As far as length goes, the game will take you roughly 5-6 hours if you are going for 100% completion. If you are playing the game on the Nintendo Switch, the game also has co-op multiplayer where you and a friend can team up and kick butt. A nice welcoming feature indeed but sadly it isn’t on the 3DS version. Not much of a bad thing but regardless, the game is still enjoyable. Unlike the NES version, this one actually have save points and checkpoints. The checkpoint system is superb and in case you go down, you can continue where you left off either at a save point or in a cave entrance. Amazing. A sigh of relief for people that felt the original was too hard. Presentation-wise, the game is amazing. Inti Creates did a great job reimagining the original Blaster Master and making it better. It’s vibrant and lively, not to mention colorful. The music is amazing with some really addicting tunes and they also help add more to each area. Controls are spot on and precise. Perfect would be too appropriate of a word to say how good they are. With a recent update, the game also supports the Switch Pro Controller so to anyone that has this you have another option to play the game. Blaster Master Zero has a fair amount of challenge. It isn’t too hard or too easy but if you know your way around, the game isn’t difficult.

If I were to find any negatives, it’s that some levels have way too many hazards, forcing you to either find a way around or go for what’s obvious. It can get difficult especially with enemies firing at you and one mistake can lead you to an unexpected death. It would be nice if the game wouldn’t have sections that require you to improvise but since it’s a reboot, I only wish it can be alleviated. But honestly the game is that good, I see it as a minor negative at best.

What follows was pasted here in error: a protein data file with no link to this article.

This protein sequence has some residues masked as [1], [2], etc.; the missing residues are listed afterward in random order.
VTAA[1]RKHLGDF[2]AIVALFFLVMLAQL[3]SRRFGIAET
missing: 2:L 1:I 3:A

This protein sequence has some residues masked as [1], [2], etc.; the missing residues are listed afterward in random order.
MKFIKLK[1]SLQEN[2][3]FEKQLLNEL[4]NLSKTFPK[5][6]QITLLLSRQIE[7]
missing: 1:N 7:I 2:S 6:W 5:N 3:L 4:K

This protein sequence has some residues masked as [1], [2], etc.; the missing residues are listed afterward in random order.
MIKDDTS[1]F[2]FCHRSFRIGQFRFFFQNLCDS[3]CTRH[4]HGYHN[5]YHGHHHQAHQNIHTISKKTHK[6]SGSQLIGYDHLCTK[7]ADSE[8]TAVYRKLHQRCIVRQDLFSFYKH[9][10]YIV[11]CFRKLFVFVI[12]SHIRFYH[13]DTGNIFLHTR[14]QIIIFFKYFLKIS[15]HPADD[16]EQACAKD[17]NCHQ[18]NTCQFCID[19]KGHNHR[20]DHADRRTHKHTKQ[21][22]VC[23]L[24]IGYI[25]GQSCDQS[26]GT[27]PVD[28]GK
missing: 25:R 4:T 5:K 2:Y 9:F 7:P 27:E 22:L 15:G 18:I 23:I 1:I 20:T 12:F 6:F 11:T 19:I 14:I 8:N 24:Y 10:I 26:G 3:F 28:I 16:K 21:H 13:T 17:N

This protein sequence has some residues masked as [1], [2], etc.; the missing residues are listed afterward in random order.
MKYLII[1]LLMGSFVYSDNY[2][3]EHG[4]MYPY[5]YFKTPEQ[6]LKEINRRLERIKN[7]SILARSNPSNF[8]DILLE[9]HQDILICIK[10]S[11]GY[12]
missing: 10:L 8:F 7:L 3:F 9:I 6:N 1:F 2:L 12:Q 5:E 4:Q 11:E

Blaster Master Zero is a game that brings new life to a franchise that has a lasting legacy. Sharp controls, great music, amazing presentation and the addition of co-op on the Switch version adds a lot to an otherwise impressive game. What’s even better is that the game is worth $10. For $10, you are getting a game that offers so much and more. If you haven’t played the original NES game or any of the others, this is a perfect start for you. Bottom line, Blaster Master Zero is worth your money. I guarantee it.

I give Blaster Master Zero a PERFECT 10 out of 10. It also earns my personal Seal of Approval. Get this game now whether on the Switch or 3DS.

Shovel Knight: Specter of Torment Review

Product provided for this review by Yacht Club Games.

Three years ago, a little game called Shovel Knight was released. It was praised both critically and commercially for not only being fun but as a tribute to the games of yesteryear. A year later, Yacht Club Games releases its first expansion, Plague of Shadows, serving as a what-if story with Plague Knight as the protagonist. It was a great expansion that offered something different. Now Yacht Club Games is back at it again with the second expansion called Specter of Torment. The focus shifts on the scythe wielding Specter Knight but can this second expansion deliver just as well as the last one?